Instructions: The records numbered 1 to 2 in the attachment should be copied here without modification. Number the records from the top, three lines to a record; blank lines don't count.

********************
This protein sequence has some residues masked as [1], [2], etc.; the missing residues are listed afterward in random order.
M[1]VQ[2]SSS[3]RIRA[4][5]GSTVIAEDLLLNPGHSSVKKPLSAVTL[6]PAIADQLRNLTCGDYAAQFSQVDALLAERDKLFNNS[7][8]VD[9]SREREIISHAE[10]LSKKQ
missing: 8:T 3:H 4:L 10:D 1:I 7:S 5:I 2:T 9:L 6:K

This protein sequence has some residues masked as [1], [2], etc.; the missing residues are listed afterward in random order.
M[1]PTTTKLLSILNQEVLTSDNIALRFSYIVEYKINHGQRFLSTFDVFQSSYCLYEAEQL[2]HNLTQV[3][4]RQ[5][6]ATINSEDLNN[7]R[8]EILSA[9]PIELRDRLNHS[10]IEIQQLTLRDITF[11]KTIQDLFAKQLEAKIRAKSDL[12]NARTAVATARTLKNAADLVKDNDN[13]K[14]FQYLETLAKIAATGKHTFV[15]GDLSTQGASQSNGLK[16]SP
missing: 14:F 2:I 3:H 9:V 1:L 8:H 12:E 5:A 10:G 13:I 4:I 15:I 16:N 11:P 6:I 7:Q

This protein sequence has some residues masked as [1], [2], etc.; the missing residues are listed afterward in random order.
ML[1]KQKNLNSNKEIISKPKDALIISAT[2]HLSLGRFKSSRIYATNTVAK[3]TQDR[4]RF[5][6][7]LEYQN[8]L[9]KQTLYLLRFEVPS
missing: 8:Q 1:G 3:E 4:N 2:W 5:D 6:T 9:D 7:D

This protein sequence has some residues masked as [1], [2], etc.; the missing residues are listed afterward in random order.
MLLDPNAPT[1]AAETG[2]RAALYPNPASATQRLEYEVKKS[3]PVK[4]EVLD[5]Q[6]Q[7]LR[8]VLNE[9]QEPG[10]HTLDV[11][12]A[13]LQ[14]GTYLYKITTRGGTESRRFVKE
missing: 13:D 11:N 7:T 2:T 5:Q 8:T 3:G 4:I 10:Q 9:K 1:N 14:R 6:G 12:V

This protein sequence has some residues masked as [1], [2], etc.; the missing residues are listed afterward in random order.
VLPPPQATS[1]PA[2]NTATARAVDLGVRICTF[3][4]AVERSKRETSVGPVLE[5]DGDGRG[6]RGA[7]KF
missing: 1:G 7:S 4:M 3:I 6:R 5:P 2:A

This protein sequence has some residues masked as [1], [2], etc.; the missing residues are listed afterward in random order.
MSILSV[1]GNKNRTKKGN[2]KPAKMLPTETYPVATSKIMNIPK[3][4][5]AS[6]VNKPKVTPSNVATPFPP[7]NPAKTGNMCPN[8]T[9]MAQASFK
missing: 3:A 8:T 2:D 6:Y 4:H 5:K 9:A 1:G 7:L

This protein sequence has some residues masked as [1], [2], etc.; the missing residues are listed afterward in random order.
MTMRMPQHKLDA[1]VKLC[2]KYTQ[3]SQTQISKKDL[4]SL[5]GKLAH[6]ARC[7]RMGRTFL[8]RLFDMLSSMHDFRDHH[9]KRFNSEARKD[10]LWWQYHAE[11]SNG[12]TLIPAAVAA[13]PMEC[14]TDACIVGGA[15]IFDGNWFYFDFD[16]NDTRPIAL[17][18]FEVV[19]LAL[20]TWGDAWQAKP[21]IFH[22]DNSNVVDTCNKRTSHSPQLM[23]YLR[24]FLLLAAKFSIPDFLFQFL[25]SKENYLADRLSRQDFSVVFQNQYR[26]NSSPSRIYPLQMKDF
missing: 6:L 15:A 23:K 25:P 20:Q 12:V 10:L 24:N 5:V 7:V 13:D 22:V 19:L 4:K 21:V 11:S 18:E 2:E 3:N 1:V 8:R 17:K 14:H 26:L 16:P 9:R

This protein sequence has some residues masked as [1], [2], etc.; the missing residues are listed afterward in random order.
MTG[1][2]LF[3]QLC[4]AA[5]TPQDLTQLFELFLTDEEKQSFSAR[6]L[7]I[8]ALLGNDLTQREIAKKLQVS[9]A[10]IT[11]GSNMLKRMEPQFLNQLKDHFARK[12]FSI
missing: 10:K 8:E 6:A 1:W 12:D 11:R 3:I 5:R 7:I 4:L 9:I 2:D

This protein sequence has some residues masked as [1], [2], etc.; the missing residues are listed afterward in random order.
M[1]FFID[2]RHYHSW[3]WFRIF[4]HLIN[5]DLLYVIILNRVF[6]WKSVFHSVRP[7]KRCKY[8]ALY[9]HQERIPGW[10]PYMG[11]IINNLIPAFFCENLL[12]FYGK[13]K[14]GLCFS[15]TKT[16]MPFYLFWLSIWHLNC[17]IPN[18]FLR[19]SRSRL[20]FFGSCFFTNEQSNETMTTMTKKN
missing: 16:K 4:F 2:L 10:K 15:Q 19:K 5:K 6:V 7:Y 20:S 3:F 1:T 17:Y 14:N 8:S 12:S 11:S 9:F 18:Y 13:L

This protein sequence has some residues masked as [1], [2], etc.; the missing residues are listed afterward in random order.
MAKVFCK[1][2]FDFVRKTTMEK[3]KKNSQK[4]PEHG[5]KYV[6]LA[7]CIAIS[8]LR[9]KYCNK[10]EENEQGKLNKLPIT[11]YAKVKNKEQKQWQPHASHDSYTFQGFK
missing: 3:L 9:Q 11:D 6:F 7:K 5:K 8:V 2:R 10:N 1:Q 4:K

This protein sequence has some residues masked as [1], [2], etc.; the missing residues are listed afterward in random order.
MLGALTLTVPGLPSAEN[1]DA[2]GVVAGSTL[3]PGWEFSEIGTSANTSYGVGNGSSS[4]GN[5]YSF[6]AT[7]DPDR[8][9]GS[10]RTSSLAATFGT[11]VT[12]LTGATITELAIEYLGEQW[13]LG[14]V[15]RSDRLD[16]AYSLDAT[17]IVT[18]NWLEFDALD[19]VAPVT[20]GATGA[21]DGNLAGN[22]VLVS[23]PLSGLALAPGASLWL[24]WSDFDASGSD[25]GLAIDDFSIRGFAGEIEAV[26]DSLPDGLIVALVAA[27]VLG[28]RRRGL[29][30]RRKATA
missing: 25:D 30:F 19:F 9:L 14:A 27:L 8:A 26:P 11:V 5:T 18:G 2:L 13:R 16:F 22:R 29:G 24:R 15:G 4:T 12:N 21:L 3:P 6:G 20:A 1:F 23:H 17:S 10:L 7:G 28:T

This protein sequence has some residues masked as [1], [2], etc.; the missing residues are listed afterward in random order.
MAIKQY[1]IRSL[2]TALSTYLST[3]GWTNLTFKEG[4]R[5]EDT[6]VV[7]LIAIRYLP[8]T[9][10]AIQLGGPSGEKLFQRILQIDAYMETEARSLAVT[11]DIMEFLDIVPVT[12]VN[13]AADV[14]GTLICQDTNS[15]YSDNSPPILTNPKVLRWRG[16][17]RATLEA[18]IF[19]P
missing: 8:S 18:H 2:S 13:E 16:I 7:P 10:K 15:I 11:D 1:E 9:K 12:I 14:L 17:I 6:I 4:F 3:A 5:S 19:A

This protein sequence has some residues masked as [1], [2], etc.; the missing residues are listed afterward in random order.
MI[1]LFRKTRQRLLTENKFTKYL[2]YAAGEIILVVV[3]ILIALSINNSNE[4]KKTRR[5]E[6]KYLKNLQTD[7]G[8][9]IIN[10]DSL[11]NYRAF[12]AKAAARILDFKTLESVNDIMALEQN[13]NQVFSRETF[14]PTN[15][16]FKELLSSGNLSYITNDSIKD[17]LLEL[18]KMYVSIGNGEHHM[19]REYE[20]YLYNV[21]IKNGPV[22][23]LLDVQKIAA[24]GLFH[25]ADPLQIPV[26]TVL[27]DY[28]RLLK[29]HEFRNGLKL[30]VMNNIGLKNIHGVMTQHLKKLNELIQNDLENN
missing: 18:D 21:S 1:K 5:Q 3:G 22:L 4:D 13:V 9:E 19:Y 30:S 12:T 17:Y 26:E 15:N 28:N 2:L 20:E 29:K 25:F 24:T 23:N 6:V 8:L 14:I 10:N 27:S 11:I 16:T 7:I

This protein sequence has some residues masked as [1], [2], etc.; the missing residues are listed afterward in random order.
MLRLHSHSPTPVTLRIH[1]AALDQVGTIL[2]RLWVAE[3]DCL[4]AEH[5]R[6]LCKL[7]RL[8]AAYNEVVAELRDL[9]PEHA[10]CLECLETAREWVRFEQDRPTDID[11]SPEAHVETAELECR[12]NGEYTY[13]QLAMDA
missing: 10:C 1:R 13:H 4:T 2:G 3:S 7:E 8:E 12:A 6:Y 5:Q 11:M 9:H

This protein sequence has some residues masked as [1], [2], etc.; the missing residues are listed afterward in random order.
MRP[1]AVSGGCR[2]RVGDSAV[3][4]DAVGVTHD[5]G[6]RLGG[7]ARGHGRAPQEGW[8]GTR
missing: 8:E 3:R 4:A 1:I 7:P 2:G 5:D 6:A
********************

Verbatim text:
This protein sequence has some residues masked as [1], [2], etc.; the missing residues are listed afterward in random order.
M[1]VQ[2]SSS[3]RIRA[4][5]GSTVIAEDLLLNPGHSSVKKPLSAVTL[6]PAIADQLRNLTCGDYAAQFSQVDALLAERDKLFNNS[7][8]VD[9]SREREIISHAE[10]LSKKQ
missing: 8:T 3:H 4:L 10:D 1:I 7:S 5:I 2:T 9:L 6:K

This protein sequence has some residues masked as [1], [2], etc.; the missing residues are listed afterward in random order.
M[1]PTTTKLLSILNQEVLTSDNIALRFSYIVEYKINHGQRFLSTFDVFQSSYCLYEAEQL[2]HNLTQV[3][4]RQ[5][6]ATINSEDLNN[7]R[8]EILSA[9]PIELRDRLNHS[10]IEIQQLTLRDITF[11]KTIQDLFAKQLEAKIRAKSDL[12]NARTAVATARTLKNAADLVKDNDN[13]K[14]FQYLETLAKIAATGKHTFV[15]GDLSTQGASQSNGLK[16]SP
missing: 14:F 2:I 3:H 9:V 1:L 8:H 12:E 5:A 10:G 13:I 4:I 15:I 16:N 11:P 6:I 7:Q